Bridging the Safe Drinking Water Gap for California's Rural Poor

19 Pages Posted: 14 Feb 2019

Date Written: January 1, 2018


Despite the passage of the Human Right to Water in 2012, thousands of low-income, rural Californians continue to lack access to safe and affordable drinking water. Because the State's approach to providing safe drinking water has focused on rural communities' proximity to cities, more remote communities often fall through this policy gap.

This commentary argues that advocates and policymakers must look to a broader array of possible water providers to redress water inequality in disadvantaged, rural communities that are located more than three miles from a city’s borders. It briefly describes the land development patterns that drove the creation of these "remote" communities, argues that the State must take into account those histories when crafting its approach to providing reliable drinking water, and suggests policies for addressing water inequality.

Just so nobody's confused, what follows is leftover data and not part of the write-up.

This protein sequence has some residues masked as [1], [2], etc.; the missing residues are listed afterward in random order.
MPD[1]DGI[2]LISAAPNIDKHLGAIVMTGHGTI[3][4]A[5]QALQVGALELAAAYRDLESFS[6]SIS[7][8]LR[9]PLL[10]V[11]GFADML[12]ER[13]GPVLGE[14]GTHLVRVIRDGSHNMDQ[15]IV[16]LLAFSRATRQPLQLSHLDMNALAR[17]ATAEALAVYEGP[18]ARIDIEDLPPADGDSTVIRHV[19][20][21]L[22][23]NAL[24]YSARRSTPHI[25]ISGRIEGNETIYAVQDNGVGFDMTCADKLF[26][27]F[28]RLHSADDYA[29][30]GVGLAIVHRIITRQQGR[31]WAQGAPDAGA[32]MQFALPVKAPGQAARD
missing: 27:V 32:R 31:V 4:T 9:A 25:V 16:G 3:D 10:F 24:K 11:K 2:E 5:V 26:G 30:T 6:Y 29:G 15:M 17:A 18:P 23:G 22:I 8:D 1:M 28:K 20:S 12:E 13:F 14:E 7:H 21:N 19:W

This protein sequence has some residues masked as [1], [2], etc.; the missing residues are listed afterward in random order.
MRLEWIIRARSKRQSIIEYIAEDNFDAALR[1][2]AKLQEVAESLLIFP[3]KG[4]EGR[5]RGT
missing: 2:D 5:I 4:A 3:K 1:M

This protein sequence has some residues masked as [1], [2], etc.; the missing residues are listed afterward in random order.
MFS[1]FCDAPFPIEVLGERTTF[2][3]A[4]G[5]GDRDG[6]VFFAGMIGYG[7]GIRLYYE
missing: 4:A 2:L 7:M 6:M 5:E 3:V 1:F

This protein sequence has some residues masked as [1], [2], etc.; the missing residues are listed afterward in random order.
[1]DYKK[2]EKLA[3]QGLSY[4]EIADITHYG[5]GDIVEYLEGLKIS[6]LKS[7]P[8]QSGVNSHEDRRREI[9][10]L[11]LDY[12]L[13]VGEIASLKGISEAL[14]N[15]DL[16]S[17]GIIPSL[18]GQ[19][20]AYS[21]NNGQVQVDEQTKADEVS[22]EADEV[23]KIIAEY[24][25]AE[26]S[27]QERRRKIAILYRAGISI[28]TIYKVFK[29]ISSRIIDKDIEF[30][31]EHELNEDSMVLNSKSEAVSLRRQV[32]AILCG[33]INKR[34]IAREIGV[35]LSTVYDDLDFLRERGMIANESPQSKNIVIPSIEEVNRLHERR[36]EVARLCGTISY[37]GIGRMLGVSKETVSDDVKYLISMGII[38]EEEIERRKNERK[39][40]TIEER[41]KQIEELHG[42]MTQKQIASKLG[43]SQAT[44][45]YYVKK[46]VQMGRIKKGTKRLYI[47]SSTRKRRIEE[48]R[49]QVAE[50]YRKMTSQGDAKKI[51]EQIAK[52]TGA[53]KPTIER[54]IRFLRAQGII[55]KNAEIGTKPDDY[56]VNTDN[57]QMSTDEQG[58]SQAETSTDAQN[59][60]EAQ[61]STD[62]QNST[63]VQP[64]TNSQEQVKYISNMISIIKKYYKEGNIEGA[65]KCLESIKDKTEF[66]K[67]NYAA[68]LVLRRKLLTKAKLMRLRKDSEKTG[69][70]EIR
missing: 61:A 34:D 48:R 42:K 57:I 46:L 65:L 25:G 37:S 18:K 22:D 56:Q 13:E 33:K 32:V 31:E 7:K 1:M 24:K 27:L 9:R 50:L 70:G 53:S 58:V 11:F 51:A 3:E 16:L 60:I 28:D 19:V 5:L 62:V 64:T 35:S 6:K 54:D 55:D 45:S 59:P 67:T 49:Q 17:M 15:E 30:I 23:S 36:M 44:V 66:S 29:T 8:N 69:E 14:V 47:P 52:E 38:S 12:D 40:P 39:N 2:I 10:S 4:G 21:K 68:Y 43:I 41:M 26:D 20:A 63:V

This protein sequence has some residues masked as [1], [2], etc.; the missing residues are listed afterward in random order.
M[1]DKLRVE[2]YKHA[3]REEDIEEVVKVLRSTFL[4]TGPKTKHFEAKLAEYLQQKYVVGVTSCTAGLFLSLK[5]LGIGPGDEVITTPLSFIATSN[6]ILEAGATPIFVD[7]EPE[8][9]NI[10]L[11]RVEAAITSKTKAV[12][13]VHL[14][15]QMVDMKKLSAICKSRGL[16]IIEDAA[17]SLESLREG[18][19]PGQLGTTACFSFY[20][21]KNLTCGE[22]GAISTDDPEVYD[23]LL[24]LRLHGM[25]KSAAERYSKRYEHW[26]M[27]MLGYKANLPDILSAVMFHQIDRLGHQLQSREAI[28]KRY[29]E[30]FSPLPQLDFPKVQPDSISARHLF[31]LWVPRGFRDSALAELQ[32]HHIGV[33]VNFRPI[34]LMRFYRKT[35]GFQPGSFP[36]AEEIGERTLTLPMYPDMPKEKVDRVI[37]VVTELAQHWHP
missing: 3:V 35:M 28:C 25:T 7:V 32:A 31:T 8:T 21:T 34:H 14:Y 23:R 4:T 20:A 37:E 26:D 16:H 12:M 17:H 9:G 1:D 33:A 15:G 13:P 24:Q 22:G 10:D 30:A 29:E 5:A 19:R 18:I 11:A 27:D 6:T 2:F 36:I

Keywords: Drinking Water, Poverty, San Joaquin Valley, Rural California, Municipal Underbounding, Racial Exclusion, Legal Geography

Suggested Citation

Pannu, Camille, Bridging the Safe Drinking Water Gap for California's Rural Poor (January 1, 2018). Hastings West-Northwest Journal of Environmental Law & Policy, Vol. 24, No. 2, Jan 2018, Available at SSRN:

Camille Pannu (Contact Author)

Columbia Law School ( email )

435 West 116th St
NEW YORK, NY 10027

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